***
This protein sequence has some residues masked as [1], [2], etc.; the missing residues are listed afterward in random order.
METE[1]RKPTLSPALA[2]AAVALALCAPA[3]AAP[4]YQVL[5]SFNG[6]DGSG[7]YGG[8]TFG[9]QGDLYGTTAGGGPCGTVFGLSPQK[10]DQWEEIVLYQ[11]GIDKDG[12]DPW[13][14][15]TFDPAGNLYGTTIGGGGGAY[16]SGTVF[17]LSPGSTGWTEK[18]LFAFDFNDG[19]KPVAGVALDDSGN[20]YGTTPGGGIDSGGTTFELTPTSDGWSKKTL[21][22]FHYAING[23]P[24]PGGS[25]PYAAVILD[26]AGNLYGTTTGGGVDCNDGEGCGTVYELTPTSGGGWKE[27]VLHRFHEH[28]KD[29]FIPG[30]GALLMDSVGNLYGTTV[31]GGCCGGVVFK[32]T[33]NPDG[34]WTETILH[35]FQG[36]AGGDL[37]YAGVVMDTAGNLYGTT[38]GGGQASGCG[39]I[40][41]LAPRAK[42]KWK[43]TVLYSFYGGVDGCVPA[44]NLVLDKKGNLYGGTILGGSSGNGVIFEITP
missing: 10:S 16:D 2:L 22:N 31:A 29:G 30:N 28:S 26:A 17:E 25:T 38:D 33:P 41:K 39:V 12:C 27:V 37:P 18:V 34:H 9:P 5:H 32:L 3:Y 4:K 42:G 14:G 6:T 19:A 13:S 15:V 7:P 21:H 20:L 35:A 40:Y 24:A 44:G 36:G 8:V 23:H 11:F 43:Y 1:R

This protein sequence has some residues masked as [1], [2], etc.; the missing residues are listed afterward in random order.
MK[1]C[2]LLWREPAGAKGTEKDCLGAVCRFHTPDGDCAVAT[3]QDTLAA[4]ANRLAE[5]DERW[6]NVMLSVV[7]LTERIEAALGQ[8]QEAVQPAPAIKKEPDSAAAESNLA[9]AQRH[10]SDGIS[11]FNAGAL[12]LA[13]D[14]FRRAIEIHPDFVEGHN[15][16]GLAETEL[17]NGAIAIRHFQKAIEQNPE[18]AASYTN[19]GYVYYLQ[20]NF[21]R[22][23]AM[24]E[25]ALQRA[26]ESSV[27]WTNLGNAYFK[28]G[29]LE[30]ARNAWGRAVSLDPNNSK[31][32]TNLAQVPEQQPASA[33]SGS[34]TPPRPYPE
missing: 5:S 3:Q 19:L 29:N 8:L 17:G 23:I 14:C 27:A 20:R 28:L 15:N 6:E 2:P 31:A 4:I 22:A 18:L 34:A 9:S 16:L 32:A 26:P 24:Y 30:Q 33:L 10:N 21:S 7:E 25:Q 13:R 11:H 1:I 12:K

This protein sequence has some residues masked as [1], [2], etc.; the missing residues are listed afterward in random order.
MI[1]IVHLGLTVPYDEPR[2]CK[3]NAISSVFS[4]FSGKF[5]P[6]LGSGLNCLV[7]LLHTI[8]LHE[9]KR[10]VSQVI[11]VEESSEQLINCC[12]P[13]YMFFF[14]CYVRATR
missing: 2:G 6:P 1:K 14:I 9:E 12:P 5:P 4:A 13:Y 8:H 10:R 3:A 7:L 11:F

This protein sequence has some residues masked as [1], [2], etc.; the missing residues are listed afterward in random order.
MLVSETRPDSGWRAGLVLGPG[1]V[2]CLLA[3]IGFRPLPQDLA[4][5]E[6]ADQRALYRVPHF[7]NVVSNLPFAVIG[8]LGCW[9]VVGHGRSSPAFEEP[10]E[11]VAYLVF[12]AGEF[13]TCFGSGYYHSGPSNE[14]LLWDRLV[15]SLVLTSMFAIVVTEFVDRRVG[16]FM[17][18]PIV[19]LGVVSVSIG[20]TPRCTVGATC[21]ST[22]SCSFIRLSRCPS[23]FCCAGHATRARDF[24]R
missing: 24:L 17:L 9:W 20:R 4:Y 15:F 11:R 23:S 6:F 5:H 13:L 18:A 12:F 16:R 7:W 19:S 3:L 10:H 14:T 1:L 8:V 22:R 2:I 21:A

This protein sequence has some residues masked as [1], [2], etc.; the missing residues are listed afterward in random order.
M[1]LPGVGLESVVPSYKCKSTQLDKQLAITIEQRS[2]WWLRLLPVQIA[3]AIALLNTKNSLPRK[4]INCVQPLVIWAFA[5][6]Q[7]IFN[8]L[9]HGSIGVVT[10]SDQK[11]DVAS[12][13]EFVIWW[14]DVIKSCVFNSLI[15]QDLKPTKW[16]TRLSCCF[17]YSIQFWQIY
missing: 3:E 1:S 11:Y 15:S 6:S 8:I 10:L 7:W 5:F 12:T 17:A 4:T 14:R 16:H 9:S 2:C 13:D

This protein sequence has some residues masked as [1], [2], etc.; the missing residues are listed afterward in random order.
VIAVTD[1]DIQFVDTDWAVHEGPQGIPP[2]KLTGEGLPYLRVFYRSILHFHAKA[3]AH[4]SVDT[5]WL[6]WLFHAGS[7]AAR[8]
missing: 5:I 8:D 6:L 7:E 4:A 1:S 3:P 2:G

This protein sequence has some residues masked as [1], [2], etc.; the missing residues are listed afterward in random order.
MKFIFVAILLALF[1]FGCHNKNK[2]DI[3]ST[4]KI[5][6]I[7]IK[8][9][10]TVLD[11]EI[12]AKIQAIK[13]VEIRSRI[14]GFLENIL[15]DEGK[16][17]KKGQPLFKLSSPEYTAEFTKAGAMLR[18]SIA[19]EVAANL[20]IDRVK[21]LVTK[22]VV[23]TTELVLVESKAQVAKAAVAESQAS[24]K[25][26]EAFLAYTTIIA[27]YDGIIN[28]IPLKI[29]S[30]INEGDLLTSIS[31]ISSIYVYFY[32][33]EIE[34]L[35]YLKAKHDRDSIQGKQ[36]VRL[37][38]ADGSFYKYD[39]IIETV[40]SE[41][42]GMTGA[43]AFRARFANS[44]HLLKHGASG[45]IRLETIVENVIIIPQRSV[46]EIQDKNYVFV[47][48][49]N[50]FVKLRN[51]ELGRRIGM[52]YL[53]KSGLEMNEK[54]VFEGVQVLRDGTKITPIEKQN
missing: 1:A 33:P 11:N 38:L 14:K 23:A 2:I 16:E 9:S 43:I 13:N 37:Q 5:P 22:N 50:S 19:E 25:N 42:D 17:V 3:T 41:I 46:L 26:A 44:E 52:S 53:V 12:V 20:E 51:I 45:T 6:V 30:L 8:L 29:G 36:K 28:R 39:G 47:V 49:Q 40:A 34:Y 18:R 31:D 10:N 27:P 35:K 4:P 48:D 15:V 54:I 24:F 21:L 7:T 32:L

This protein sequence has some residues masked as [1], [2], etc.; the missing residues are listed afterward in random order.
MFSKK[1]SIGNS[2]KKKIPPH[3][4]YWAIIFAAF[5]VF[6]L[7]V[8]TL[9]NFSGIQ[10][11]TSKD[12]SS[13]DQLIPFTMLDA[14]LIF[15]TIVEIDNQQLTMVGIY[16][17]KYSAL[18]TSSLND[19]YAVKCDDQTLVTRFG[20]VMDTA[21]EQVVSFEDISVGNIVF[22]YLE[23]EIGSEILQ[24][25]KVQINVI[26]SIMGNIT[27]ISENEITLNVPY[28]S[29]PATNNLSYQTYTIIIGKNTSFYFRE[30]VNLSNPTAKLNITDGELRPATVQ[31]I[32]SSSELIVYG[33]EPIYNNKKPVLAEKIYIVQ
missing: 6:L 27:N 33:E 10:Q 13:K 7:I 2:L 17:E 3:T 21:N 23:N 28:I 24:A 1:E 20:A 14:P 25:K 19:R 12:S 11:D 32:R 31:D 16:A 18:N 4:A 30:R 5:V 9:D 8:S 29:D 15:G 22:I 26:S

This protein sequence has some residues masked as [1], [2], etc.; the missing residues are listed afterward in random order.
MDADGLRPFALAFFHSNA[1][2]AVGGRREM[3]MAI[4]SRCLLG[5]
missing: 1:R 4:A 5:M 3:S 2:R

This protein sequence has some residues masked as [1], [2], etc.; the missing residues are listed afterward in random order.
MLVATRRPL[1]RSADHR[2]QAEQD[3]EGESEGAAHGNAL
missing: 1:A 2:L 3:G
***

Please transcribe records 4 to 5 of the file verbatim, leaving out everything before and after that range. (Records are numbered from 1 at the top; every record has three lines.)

This protein sequence has some residues masked as [1], [2], etc.; the missing residues are listed afterward in random order.
MLVSETRPDSGWRAGLVLGPG[1]V[2]CLLA[3]IGFRPLPQDLA[4][5]E[6]ADQRALYRVPHF[7]NVVSNLPFAVIG[8]LGCW[9]VVGHGRSSPAFEEP[10]E[11]VAYLVF[12]AGEF[13]TCFGSGYYHSGPSNE[14]LLWDRLV[15]SLVLTSMFAIVVTEFVDRRVG[16]FM[17][18]PIV[19]LGVVSVSIG[20]TPRCTVGATC[21]ST[22]SCSFIRLSRCPS[23]FCCAGHATRARDF[24]R
missing: 24:L 17:L 9:W 20:R 4:Y 15:F 11:R 23:S 6:F 5:H 13:L 18:A 12:F 16:R 7:W 19:S 3:L 10:H 14:T 1:L 8:V 22:R 2:I 21:A

This protein sequence has some residues masked as [1], [2], etc.; the missing residues are listed afterward in random order.
M[1]LPGVGLESVVPSYKCKSTQLDKQLAITIEQRS[2]WWLRLLPVQIA[3]AIALLNTKNSLPRK[4]INCVQPLVIWAFA[5][6]Q[7]IFN[8]L[9]HGSIGVVT[10]SDQK[11]DVAS[12][13]EFVIWW[14]DVIKSCVFNSLI[15]QDLKPTKW[16]TRLSCCF[17]YSIQFWQIY
missing: 3:E 1:S 11:Y 15:S 6:S 8:I 10:L 7:W 5:F 12:T 17:A 4:T 14:R 16:H 9:S 2:C 13:D